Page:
Tuesday, May 30, 2006

The singular Chuck Palahniuk

By the time you read this my friend, Candice, will be dead. We've been friends, members of the same writers' workshop, since 1990, reading and editing each other's work one night each week until she was diagnosed with cancer at 44. I've seen every draft of every book Candie's written. One of her short stories, The Man with the Scars, she brought for review each Thursday night for a year, some 50 rewrites, until I could recite all 18 pages from memory.
So opens Chuck Palahniuk's essay in the Guardian, "Till Death Do Us Part."

"Cycle" horror stories, he argues, are "comforting the same way porno is comforting: you already know how they're going to end. The actor will achieve a loud orgasm or die. In a slasher film he or she will likely do both."
In all [cycle movies/stories], an individual is trapped by an established cycle of events that doom and destroy. From their story you can imagine that same cycle or process stretching into the past or future, destroying an endless chain of similar people, all of them denying the dire nature of their circumstances until their fate is inevitable.
It's an interesting enough argument.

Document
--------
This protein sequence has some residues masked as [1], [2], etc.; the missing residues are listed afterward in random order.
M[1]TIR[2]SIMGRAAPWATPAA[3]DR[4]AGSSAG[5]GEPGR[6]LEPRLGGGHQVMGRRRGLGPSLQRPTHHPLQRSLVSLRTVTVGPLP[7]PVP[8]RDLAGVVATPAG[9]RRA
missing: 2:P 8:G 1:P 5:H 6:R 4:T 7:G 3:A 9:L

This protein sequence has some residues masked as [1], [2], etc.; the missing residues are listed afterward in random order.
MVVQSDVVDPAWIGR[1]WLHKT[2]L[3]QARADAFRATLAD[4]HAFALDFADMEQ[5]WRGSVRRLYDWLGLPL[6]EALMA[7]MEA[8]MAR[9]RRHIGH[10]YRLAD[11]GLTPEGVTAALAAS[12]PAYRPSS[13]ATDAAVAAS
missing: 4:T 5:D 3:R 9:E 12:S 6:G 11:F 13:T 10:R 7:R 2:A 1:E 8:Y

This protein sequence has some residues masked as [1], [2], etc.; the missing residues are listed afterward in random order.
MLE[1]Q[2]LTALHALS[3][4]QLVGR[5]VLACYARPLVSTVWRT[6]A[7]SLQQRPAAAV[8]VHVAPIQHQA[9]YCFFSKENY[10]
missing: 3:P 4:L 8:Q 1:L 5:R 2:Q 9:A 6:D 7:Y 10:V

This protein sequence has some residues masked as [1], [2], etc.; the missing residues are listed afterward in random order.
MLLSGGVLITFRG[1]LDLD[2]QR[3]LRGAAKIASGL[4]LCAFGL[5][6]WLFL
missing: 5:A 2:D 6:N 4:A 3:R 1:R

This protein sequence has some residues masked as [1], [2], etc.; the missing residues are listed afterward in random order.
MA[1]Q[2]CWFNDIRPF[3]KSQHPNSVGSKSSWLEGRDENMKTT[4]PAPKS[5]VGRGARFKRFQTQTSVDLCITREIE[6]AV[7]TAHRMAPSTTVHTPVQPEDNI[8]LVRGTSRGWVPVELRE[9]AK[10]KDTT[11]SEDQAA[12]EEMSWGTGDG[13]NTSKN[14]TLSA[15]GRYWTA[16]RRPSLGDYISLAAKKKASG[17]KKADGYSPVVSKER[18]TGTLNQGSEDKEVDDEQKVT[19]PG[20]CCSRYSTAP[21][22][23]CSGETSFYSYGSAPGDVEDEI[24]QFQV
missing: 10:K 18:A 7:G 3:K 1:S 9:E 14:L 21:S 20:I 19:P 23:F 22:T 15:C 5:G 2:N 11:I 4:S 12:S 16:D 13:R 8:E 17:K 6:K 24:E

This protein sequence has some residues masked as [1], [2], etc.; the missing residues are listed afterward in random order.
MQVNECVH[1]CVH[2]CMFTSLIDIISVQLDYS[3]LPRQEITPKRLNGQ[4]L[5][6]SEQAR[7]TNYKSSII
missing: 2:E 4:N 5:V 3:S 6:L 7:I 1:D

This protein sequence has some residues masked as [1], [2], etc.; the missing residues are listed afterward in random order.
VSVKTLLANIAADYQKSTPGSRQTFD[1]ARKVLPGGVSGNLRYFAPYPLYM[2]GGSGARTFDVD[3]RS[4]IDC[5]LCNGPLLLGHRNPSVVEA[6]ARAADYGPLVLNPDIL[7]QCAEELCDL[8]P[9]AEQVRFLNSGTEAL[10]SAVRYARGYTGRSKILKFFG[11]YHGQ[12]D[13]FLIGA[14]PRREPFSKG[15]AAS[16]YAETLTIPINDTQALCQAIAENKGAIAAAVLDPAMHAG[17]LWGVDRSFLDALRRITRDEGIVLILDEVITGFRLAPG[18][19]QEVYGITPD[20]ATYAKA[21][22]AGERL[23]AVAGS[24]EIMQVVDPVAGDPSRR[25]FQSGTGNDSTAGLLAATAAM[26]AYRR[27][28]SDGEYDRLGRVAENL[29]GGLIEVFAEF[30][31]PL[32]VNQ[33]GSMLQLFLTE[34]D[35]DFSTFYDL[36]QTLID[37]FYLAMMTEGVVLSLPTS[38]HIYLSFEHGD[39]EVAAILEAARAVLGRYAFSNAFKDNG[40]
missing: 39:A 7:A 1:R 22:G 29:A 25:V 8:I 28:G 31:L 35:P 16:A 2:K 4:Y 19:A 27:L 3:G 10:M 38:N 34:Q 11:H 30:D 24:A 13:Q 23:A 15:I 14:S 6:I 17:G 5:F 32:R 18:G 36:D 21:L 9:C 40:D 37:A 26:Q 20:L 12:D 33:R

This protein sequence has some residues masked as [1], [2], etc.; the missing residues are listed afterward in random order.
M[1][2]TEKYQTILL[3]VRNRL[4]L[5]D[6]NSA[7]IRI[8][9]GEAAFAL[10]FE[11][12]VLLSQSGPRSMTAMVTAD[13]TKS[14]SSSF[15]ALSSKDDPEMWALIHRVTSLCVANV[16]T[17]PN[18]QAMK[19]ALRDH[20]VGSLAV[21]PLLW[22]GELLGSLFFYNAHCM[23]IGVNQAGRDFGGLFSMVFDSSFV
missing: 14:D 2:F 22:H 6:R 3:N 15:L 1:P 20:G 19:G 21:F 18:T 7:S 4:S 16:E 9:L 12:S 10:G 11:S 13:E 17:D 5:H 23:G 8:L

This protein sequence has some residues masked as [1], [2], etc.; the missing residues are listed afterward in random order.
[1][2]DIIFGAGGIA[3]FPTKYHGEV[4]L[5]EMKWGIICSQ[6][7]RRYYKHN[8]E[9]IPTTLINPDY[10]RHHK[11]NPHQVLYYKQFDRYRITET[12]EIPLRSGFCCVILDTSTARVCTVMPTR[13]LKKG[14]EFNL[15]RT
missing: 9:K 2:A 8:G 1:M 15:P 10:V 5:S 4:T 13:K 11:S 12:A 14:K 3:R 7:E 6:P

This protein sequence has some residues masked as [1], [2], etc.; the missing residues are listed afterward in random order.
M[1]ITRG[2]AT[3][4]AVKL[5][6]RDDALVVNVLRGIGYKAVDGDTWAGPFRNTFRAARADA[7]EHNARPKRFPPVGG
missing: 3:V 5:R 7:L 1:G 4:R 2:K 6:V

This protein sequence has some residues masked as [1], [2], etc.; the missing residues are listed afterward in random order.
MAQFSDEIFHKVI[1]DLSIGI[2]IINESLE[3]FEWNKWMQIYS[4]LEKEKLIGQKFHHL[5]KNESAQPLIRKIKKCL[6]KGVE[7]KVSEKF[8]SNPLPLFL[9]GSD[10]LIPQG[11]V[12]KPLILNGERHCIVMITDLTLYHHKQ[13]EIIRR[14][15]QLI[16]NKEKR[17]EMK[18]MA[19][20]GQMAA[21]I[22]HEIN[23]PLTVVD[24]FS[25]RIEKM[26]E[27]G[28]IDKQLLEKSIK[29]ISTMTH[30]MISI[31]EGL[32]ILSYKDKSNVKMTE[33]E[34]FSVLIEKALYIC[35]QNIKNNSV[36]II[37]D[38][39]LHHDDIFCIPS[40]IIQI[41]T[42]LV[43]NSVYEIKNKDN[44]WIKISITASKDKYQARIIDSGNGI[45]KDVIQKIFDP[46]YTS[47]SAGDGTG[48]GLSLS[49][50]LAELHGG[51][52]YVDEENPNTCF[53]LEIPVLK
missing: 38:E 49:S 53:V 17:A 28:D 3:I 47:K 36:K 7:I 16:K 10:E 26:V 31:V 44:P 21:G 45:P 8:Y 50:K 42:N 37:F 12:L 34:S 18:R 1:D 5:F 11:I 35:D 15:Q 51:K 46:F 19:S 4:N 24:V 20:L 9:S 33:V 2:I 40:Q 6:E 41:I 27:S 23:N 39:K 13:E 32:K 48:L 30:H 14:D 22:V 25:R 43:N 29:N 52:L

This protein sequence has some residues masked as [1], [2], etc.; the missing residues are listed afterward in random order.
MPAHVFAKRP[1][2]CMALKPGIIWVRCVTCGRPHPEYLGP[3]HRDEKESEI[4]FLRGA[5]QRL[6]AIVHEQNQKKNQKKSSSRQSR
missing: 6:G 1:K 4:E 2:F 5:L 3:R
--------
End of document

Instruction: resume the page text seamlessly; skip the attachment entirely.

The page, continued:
It's almost as if a victim in a cycle movie is more than a fictional casualty, she's more like a sacrifice to keep the rest of us safe. By witnessing his or her death, the rest of us feel more safe. Like watching the strangers who suffer and die on the television news every night. In hurricanes and rebel insurrections. We've seen the cycle run its course, and this time we weren't the one who drew the wrong lot and had to perish.

If nothing else, there's comfort in recognising that no matter how much we fail and sin, death will limit our suffering. Even if it's just the death of our innocence--the petty, vain, plotting person we've always been--just seeing that ego destroyed provides a kind of relief.

I'll buy that. Yet what makes the article so Palahniukian is the invocation of the (presumably) real Candice and her imminent--well, now, her very recent--expiration from cancer, and the fact that it bookends an argument about horror movies.

Palahniuk fans--and I'm one of them--love how he hits us with what we don't expect.

--Marshal Zeringue